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here and there. Thus we know that there was a certain ruggedness about his pen-drawing about 1473, when the young artist was twenty years old.
There is, on the other hand, a series of drawings in black chalk or charcoal which are marked by a breadth, a suavity, and at the same time, by a freedom, wanting in the drawings of the first Florentine period. Among these are the Young Man with a Lance, the Young Woman, the so-called Beatrice, the Convict, the Neptune, etc., in the Windsor collection (nos. 60, 63, 65, 68 in the series published by the Grosvenor Gallery). Shall we be accused of temerity if we assign these drawings to the Milanese rather than to the Florentine period?
Although Leonardo's drawings escape chronological analysis, they are by no means all equal in quality. His sketches, for instance, are full of violent transitions and dissimilarities. Even in drawings the authenticity of which cannot be questioned—those, for instance, in his own manuscripts—the inequalities of technique are remarkable. The manuscripts preserved in Paris contain a series of absolutely coarse and archaic—or perhaps I should rather say Verrocchiesque—drawings. I may instance the man standing, with a child sitting (MS. B. fol. 4), and the David standing, holding a sword (MS. 2037, in the Bibliotheque Nationale, fol. 7, v.). No one would suppose them to be by Leonardo, if they were not in the midst of his own writings. His sketches for the Virgin and Child with a cat—the mother's figure singularly thick-set and ungraceful—are no less rough and uncouth. And yet the master had drawn the free and confident portrait of the conspirator Baroncelli as early as 1478. Thus, at every turn we are confronted by anomalies ; at every moment, his pen becomes as clumsy as that of an inexperienced scholar.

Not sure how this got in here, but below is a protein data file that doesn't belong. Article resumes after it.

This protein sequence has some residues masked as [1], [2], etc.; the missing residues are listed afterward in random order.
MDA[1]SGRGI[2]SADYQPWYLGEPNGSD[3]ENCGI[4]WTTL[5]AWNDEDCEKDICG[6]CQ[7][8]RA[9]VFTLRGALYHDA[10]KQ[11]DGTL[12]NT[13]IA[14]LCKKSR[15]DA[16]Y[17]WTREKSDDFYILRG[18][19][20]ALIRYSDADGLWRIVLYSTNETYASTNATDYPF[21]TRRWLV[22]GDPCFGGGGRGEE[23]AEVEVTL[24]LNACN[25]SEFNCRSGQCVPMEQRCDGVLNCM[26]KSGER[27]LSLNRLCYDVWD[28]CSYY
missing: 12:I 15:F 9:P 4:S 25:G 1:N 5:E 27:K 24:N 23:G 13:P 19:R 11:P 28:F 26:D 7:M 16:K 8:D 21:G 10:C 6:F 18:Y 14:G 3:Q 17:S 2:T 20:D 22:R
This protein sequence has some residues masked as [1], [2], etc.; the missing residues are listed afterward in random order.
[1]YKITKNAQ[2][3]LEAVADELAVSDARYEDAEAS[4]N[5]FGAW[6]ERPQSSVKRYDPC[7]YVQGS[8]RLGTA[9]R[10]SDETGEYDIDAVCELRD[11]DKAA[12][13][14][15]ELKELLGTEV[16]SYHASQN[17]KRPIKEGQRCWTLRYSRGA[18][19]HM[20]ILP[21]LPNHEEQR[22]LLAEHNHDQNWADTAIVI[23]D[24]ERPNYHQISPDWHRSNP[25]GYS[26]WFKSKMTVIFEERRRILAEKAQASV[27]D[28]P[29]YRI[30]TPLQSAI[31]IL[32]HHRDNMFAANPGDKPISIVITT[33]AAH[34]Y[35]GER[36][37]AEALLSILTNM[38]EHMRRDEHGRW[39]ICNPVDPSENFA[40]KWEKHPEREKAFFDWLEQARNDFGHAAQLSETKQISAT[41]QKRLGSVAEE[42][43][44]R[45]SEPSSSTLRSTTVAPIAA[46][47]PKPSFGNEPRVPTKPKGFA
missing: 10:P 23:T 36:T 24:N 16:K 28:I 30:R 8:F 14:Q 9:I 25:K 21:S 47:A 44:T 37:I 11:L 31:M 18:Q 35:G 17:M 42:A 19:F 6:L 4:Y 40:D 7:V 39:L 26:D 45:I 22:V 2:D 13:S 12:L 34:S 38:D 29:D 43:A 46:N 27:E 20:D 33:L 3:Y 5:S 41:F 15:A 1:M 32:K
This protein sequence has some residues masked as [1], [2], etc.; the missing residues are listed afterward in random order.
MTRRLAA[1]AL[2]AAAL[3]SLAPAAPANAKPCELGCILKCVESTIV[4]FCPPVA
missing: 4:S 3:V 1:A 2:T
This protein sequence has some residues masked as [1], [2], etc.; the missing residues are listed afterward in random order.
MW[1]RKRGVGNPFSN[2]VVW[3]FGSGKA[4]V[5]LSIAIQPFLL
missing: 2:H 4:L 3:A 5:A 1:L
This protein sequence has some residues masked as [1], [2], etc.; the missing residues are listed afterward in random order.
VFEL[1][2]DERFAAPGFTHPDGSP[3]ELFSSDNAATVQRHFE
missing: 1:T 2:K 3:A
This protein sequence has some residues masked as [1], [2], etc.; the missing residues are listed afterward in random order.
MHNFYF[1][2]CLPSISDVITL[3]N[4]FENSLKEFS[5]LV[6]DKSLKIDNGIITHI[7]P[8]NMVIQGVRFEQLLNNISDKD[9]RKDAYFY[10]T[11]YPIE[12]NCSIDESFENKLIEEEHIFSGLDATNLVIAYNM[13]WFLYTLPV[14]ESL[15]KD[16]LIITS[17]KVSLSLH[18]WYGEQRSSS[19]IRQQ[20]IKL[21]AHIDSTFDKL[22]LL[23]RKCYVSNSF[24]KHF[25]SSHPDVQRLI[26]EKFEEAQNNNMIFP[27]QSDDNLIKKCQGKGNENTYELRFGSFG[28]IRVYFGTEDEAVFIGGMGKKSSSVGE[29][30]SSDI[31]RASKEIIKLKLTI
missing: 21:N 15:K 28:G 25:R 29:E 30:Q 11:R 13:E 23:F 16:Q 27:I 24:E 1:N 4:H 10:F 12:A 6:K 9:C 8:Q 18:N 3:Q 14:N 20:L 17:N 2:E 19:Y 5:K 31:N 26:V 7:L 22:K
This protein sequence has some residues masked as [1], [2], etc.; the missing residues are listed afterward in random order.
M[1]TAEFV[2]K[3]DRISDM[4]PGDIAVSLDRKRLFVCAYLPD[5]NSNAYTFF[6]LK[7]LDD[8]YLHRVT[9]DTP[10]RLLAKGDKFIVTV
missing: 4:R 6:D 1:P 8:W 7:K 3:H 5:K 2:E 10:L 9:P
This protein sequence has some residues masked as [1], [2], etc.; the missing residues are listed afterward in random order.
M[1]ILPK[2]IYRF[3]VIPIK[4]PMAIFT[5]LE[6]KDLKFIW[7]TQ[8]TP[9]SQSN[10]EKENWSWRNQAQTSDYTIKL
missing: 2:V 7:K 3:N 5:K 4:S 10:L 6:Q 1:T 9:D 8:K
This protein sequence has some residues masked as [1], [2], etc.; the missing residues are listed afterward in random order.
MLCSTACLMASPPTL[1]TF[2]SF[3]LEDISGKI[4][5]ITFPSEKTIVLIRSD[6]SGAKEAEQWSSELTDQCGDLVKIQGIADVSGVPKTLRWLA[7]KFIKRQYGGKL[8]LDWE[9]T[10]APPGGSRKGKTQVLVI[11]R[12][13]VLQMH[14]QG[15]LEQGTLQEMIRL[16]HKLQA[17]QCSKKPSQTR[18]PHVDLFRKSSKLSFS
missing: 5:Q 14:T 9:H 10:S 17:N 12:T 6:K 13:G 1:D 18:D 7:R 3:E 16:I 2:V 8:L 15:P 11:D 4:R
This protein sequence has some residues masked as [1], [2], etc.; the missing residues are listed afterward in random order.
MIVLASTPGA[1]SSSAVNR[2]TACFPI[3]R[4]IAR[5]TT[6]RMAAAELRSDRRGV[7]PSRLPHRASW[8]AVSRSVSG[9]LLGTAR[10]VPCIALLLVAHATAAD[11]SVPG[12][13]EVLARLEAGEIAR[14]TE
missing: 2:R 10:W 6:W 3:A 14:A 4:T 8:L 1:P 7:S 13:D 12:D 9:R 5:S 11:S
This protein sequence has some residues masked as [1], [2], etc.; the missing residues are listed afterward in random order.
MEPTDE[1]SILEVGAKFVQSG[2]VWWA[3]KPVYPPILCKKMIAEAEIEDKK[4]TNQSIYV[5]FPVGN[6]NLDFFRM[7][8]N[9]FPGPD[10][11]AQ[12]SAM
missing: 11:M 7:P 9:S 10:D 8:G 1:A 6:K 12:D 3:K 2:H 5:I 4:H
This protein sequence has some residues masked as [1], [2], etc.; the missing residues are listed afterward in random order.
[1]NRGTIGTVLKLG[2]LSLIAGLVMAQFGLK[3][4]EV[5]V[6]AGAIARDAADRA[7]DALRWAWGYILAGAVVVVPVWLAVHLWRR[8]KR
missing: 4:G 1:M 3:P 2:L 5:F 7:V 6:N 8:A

Leonardo looked at drawing from three points of view. Firstly, as an art in itself,—an end, and not merely a means. The elaboration of some of his portraits sufficiently proves this. His disinterestedness on this point was greater than that of Raphael, whose drawings are almost without exception sketches and cartoons for his pictures. Secondly, drawing was in Leonardo's eyes a preliminary to the execution of pictures and statues; and thirdly, a kind of graphic commentary on, or necessary illustration of, his works. In the last case,